INTRODUCTION TO GLOBALISTION
To what extent is economic migration a threat or a blessing to developed countries?
In general, the primary human right is life and to lead this life wherever desirable, where it is possible to live the most freely, easily and in complete security. In order to do this, people move across the world, voluntarily or forcibly, in the search for this new place. Migration is the movement of people from one place in the world to another, due to vital reasons for a better quality of life: political reasons and economic reasons. We know certainly two basic trends that are the base for migration. The first is Global Population growth and the second is the global shift in employment. The first one is referring to the global population, which has deep roots in the past and is concern with the problem of birth and death occurring each day. It is estimate that the world population is continuing to increase starting from the year 1950, when it was just 3 billion people in the world and nowadays, in 2007, when it is 6 billion citizenry- according with the statistics realised by the Census Bureau. The second trend is related to the economic reasons and we will focus on them, being the principal theme for this report. Economic migration results from economic activities that result in the movement of persons from one country to another for entrepreneurial, industrial, professional, labour market or commercial motives. In an era of globalization, economic or labour migration is on the rise. Due to lack of employment opportunities in developing countries and increased demands for low-wage workers in developed countries, youth, women and men are pursuing work in other countries in order to support themselves and their families back home. Recent statistics demonstrate that there are around 200 million persons per year who migrate throughout the world. The International Organization for Migration estimates that there are 80 million economic migrants worldwide. These migrations are most often from poor countries to rich countries rather than the reverse. The principal places attracting migrants are the petroleum producing Persian Gulf countries, the United States and the European Union. It is not confined to poor countries - inhabitants of rich countries also migrate for economic reasons to other countries. Traditionally and historically, the USA has been hotspot of economic migrants since it is seen as the ‘land of opportunity’. Thousands of people from all across the world, including Britain, try to move to the USA for a better life. For example a lecturer at an Ivy League University still earns more than someone at a top university in the UK. Many economic migrants to the USA come from Latin America and the Caribbean. About 150,000 Mexicans enter illegally each year, resulting in 3 to 4 million illegal Mexicans in the USA. They arrive in dangerous conditions such as hidden in the backs of lorries under legal produce. The chart below shows the projected U.S. population growth if immigration and fertility remain similar to today’s rates.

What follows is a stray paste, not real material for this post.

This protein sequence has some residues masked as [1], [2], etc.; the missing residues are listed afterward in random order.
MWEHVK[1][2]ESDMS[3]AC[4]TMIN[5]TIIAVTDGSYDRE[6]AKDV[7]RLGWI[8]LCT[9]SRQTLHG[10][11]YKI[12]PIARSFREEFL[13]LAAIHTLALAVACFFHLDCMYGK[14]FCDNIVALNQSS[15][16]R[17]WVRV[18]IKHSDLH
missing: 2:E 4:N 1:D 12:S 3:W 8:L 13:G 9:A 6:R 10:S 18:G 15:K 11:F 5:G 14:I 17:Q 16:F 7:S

But is economic migration a threat or a blessing to developed countries?
A threat is any activity whose appearance is likely to break the social equilibrium and peace in a part of the world. Growing immigration into the rich countries whether voluntary, forced, regular or clandestine tends to be built up into a bubbling volcano that can become active at the least pressure from the lava. It can give rise to three types of threats. On the security level, the influx of migrants can be a source of recruits for a possible terrorist network, on the one hand. On the other hand, neglected immigrants, without means of subsistence, can form networks of criminals; can be contributors to urban insecurity and creators of communities favorable to possible terrorist recruitment efforts. On the economic level, immigrants can be a significant reservoir for the...
Bibliography: ▪ The Economist print edition- ‘of bed sheets and bison grass vodka’, Jan 3rd, 2008
Web pages and TV:
▪ Suman Gupta and Tope Omoniyi- The cultures of economic migration: international perspectives, 2007
▪ Bjorn Lomborg- Solutions for the world 's biggest problems: costs and benefits
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